If the cysteine is not available for your case, we can add a compound called lysine azide. This method needs click chemistry.
There are two kinds of click chemistry. The one with copper as the catalyst and the one without. The preferred method is copper-free click chemistry. It is called DBCO and azide reactions. The final conjugate will have a large linker. Many scientists have concerns about the bulky size of the linker. However, some drugs contain bulky linkers without issues or side effects.
Back to Slide 9:
Let us go back to the sequence. The design does not have to be this way. The lysine azide can be any place in the sequence. If you have a head-to-tail cyclic peptide, you can add the lysine azide in the middle. The final product will be like a lollipop, with the CPP as the tail. If the N-terminus is very important to you, you can add the azide at the C-terminus.
Let us move on to other scenarios. If you would like to track the peptides in live cells, fluorescent dyes can be added. We can do Fitc, Fam, Cy3, cy5, Cy7 and Alexa Fluor. This design will give direct evidence that your target is inside the cells.
There is a different kind of peptide called peptide nucleic acid or PNA. It is DNA or RNA analog. We can synthesize half as peptide and another half as the PNA.
This structure is the one I just mentioned earlier. The cyclic tumor targeting RGD peptide can be linked with an R8 cell-penetrating peptide to form a lollipop-shaped structure.
So far, we have mentioned different ways to conjugate the cargo with cell-penetrating peptides. If your targets are nanoparticles or gold particles. Our requirement is to have active groups like a thiol group or a free amine on it. We have to have the active groups react to the cell-penetrating peptides. It is the same requirement for small compounds.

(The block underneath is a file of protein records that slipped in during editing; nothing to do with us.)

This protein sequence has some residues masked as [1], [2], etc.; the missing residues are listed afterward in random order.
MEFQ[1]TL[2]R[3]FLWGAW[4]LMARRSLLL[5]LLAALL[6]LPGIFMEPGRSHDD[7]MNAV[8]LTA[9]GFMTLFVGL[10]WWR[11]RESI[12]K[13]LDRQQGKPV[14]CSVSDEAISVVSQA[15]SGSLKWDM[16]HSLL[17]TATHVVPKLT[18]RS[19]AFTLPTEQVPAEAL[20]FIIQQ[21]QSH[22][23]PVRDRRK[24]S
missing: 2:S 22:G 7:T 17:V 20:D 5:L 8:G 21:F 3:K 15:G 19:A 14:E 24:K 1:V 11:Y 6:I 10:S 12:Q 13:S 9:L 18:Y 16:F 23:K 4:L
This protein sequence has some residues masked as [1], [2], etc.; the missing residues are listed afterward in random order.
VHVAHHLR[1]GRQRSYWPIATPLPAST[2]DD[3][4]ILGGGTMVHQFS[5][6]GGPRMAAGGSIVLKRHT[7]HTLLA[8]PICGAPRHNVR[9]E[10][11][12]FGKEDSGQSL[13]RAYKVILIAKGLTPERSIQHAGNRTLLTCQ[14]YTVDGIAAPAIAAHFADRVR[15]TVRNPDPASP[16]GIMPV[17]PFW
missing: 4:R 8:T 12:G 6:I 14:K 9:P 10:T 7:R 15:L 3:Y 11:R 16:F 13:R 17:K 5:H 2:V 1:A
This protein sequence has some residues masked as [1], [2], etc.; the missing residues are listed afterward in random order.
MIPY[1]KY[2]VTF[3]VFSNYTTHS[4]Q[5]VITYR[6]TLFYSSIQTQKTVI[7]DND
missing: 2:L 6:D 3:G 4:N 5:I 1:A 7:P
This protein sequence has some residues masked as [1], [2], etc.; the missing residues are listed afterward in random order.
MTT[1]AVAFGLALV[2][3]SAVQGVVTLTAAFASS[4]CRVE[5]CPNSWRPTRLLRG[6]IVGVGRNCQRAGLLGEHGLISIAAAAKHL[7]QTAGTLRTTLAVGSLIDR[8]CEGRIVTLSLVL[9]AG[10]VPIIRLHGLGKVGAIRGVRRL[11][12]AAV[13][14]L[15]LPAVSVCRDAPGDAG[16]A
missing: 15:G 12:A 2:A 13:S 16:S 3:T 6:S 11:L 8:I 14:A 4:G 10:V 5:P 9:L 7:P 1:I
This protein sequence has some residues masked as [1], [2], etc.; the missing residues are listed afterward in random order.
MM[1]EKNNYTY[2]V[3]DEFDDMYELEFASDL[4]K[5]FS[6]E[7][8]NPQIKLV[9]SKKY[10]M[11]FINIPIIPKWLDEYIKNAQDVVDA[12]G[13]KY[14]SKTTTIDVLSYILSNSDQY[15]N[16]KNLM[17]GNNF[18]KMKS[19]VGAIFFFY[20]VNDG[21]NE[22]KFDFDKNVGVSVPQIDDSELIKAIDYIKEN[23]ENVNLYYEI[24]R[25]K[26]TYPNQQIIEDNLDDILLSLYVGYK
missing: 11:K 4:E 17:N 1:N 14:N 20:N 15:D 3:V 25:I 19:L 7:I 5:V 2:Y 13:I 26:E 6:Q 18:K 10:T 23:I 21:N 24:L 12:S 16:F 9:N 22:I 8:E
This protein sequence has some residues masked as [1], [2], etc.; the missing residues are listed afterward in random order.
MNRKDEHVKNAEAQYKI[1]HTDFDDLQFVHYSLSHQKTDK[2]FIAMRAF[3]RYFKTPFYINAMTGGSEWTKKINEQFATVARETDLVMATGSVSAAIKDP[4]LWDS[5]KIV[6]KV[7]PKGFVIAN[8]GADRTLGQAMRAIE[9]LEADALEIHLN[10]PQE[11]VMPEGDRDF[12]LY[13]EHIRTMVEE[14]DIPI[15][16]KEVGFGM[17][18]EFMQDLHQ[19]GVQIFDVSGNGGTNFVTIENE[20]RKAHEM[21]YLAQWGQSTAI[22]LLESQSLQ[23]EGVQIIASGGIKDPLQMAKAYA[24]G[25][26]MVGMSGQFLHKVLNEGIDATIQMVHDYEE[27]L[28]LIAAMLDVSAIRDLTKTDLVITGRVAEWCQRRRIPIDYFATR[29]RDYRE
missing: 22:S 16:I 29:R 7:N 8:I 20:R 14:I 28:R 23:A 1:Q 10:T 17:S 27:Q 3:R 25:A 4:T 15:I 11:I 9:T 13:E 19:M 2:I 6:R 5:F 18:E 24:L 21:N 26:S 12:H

The last concept I would like to introduce is the antibody-drug conjugate. This concept is widely accepted in the antibody drug industry. There are three important components: an antibody, a cleavable linker, and the drug. Once the antibody binds to the target, the drug is released after the hydrolysis by protease.
The same concept can be used for the peptides. For this concept, we need to screen the best drug candidate for cell entry. The CPP can be tumor-homing peptides, brain-homing peptides, or cardiac targeting peptides I mentioned earlier.
First, we need to modify the compound. It is better to have a free amine in the compound. Then we can modify the amine group to an azide group. Afterward, we can use the click chemistry for the following conjugation.
LifeTein produced a series of CPPs. They are ready to conjugate your compounds for screening. So far, we have designed and produced more than fifty CPPs.
Step 3 is conjugate peptides with drug candidates.
Once the CPP is conjugated with the drug compound using click chemistry, we can send the final product back to you for further screening. The purpose is to find the best drug delivery system.
To summarize today’s topic, I talked about cell-penetrating peptides with different cargos. As long as you have an active chemical group on the nanoparticles, compounds, or liposomes, we can conjugate the target to any peptide.
That is all for today. Please let me know if you have any questions. Please feel free to contact us by email or phone calls.